Recognition of familial tendencies for thrombosis initially led to a search for genetic abnormalities in the coagulation system. The genetic abnormalities first associated with thrombophilia were mutations leading to loss of function of natural anticoagulants, such as antithrombin, protein C, or protein S. (8-10) These disorders are rare, and heterozygous individuals have an increased risk for venous thromboembolism. Numerous different mutations result in deficiency or dysfunction of these proteins, thus making genetic testing difficult. For example, more than 70 different protein C mutations have been described. (11) Of patients with thrombophilia, genetic deficiencies of the natural anticoagulants will be found in less than 20% of cases. Deficiency of the profibrinolytic factor, plasminogen, has been associated with thrombophilia, but this association is less clear than that of the natural anticoagulants. (12)

The search to explain thrombophilia in patients for whom no cause could be found led to sequencing of the genes of many of the procoagulant proteins. This process in turn led to the description of relatively common single nucleotide polymorphisms in many of these genes. However, unlike the loss-of-function mutations described for the natural anticoagulants, the functional implications of many of these polymorphisms were not always clear. Without a clear dysfunctional mutation, the clinical implications of these mutations have been studied by performing population studies, often comparing patients with thrombosis with healthy control subjects (case-control studies). The prevalence of the polymorphism in the patient population compared with that in the control population is used statistically to calculate the relative thrombotic risk of the genetic alteration.

Through many of these population studies, it has become clear that thrombotic vascular disease is a multifactorial and multigenic process. Individuals possessing more than 1 congenital risk factor or 1 congenital risk factor plus an acquired risk factor are at greater risk for thrombosis than those with only 1 known risk factor. (13) Studies have found an increased relative risk of combined genetic and acquired risk factors in patients taking oral contraceptives, (14) undergoing hormone replacement therapy, (15) who have had surgery, (16) and with the presence of the lupus anticoagulant. (17)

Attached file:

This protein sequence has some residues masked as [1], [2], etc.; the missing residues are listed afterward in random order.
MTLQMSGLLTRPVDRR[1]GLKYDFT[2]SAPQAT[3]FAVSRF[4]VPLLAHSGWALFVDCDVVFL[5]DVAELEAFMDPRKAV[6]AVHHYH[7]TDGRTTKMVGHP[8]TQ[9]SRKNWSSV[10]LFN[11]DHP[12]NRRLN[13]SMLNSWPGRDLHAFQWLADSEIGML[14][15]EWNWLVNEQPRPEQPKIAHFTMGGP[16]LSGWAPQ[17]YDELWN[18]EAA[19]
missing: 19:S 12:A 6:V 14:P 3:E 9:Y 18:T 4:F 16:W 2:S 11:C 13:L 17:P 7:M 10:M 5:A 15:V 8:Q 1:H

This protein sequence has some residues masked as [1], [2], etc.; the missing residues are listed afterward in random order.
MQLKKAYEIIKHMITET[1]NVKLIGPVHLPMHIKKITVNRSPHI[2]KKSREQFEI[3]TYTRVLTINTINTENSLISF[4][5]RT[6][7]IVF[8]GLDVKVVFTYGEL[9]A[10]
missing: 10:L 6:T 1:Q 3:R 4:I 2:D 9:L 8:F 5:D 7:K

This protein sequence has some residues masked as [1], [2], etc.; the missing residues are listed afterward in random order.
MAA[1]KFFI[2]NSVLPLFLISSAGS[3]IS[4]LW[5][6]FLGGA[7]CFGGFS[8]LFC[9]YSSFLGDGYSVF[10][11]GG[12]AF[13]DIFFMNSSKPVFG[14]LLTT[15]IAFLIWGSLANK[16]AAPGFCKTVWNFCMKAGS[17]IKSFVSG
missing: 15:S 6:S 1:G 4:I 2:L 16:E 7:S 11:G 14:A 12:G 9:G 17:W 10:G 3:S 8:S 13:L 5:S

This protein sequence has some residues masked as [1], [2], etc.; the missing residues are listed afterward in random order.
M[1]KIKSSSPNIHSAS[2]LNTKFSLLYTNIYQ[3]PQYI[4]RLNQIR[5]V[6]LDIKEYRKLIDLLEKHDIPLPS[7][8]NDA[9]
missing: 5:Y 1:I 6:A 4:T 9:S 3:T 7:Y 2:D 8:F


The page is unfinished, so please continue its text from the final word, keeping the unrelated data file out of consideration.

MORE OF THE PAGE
Genetic polymorphisms with either a positive or negative association with thrombosis and arterial vascular disease have been found in many of the procoagulant proteins, including factor V, prothrombin, fibrinogen, factor VII, factor XI, and factor XIII (Figure 3). Additionally, polymorphisms of platelet glycoproteins, fibrinolytic proteins, and enzymes in the transstrlfttration pathway leading to high homocysteine levels have been described in association with thrombotic vascular disease. In general, risk factors that favor venous thrombosis are abnormalities of the natural anticoagulant pathways, while polymorphisms of the procoagulant proteins and transsulfuration pathway are associated variably with either venous or arterial disease, and platelet glycoprotein polymorphisms are associated predominantly with arterial disease. These polymorphisms and their implications form the body of this review and are summarized in Table 2. In the following sections on each of the polymorphisms, the evidence for clinical associations with either venous or arterial thrombosis will be discussed. As more and more polymorphisms are elucidated, the true multigenic scope of thrombosis will emerge, but the clinical implications of individual polymorphisms will grow increasingly complex.



Factor V Leiden and Activated Protein C Resistance